Nine Brain Quirks You Didn't Realize You Had
I think the brain is most interesting when it doesn’t work the way you expect it should. Psychology often confirms our intuitions about how our minds work, but it offers quite a few surprises as well. Although some psychology buff’s will have heard a few of these before, here’s a list of quirks in your brain you probably didn’t realize you had:
1) Your short-term memory has a max capacity of seven.
Humans have three forms of memory: sensory, long-term and short-term. Long-term memory is like hard-drive space, while short-term memory works like a very small RAM. This short-term memory can hold only about five to nine (average is seven) items at a time.
Remembering information longer than this requires you to either compress it down into seven units or store it in long-term memory. Most phone numbers are only seven digits.
2) Chartreuse is the most visible color.
Yellow-green, chartreuse, sits right in the middle of the frequencies of visible light. Your eyes have receptors for blue, green and red. Being in the middle, yellow-green triggers the most of these receptors to fire, making it easy to spot. In some cities, firetrucks have been changed from red to a yellow-green color to make them more visible.
3) Your subconscious is smarter than you are.
Or at least more powerful. In one study, a square was assigned to a location on a computer screen through a complex pattern. After watching it, people began to get results better than chance of picking out where the square would pop up next. But when asked to consciously determine the pattern, even given a few hours, nobody could do it.
4) You have two nervous systems.
One set controls excitation and the other controls inhibition. If you hold out your hand, you might notice minor tremors. This is caused by slight, random differences in the amount each of the two systems are firing.
5) Your brain is awful at probability.
Okay, so maybe your high-school math teacher could have told you this one. But, what’s interesting isn’t that your brain is bad at probability, but how. In one study recipients were asked:
Linda is 31 years old, single, outspoken, and very bright. She majored in philosophy. As a student, she was deeply concerned with issues of discrimination and social justice, and also participated in anti-nuclear demonstrations.
Rank the following statements from most probable to least probable:Linda is a teacher in an elementary school.
- Linda works in a bookstore and takes Yoga classes.
- Linda is active in the feminist movement.
- Linda is a psychiatric social worker.
- Linda is a member of the League of Women Voters.
- Linda is a bank teller.
- Linda is an insurance salesperson.
- Linda is a bank teller and is active in the feminist movement.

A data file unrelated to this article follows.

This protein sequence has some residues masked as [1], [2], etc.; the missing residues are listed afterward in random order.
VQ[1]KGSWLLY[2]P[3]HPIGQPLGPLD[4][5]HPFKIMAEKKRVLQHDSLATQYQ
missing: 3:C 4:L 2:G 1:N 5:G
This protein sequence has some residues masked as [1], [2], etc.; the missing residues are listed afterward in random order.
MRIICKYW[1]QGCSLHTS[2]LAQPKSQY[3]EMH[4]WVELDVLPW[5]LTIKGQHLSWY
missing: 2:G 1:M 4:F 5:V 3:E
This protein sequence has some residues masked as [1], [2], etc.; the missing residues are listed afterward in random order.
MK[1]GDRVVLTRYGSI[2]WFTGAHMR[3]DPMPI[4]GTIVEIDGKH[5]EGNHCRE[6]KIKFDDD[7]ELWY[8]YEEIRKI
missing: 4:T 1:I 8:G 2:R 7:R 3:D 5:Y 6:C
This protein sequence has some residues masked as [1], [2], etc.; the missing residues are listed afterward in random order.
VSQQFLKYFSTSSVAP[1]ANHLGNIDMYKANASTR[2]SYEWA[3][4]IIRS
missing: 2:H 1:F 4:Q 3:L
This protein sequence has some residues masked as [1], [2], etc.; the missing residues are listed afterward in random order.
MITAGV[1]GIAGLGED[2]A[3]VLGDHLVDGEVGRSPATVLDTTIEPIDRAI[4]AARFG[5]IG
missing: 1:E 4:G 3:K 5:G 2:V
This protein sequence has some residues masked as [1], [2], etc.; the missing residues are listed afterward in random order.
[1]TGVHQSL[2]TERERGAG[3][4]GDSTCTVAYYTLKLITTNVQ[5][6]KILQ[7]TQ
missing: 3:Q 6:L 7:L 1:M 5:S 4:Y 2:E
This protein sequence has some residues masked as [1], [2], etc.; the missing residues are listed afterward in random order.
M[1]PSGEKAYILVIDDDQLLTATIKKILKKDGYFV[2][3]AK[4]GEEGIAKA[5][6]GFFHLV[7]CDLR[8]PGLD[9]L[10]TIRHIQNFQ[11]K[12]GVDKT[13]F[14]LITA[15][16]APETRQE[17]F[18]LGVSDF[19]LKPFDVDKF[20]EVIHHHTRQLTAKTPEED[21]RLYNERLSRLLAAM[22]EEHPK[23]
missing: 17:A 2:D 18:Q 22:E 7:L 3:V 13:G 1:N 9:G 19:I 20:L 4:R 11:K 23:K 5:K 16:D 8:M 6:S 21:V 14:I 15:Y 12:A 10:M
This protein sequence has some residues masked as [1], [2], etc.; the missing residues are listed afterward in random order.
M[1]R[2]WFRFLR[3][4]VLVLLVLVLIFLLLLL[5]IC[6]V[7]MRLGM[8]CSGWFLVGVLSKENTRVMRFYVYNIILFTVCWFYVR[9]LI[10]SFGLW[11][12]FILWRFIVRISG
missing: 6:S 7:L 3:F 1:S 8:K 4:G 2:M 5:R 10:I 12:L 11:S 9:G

Almost 90% of students responded that #7 was more probable than #5. This is despite the fact that to be a bank teller and in the feminist movement is completely contained within the set of #5 (just being a bank teller). It seems our minds like to think more details make events more probable, not less.
6) Your memory isn’t great either.
Studies have shown that people are highly likely to misremember past events. Even worse, it is incredibly easy to suggest a memory that never happened. This is why so-called “repressed” memories should be given a lot of thought. It is far easier to suggest a memory of an event never happened, then it is to recover one that actually did.
7) You can perceive depth with one eye.
It’s a myth that depth perception is entirely the result of having two eyes. Binocular vision does assist in making a three-dimensional picture. However, most of your ability to perceive depth comes from inside your brain. It has been wired to look at angles and proportions to judge distance.
If you required two eyes to perceive depth then most optical illusions wouldn’t work and it would be incredibly difficult to gather information from flat photographs. Not to mention a lot more one-eyed pirates walking overboard.
8 ) Long-term memory shuts down during sleep.
The parts of the brain that transfer information to long-term memory shut down while sleeping. This is why dreams quickly fade away after you wake up. Although you may have several dreams in a night, they aren’t being recorded into long-term memory. Generally only the fragments of a dream left in short-term memory have a chance to be encoded after you wake up.
9) You have an instant playback feature.
At the beginning I mentioned that humans have three forms of memory, short-term, long-term and sensory. Sensory memory is your brain’s equivalent to an instant playback feature. Working for both your vision and hearing, your thalamus can resend signals a few seconds after they were originally sent.
Imagine being at a party and overhearing someone say your name. Often you can recall what they said even though you were focused on another conversation. This is because your sensory memory re-sends the signals when it finds something important, such as your name. If you lacked this form of memory, activities such as multitasking or taking notes from a speaker would be impossible.
If you’re asked to repeat something you just said because the other person wasn’t listening, just wait a few seconds. Often they can replay the message in their head and give a response.
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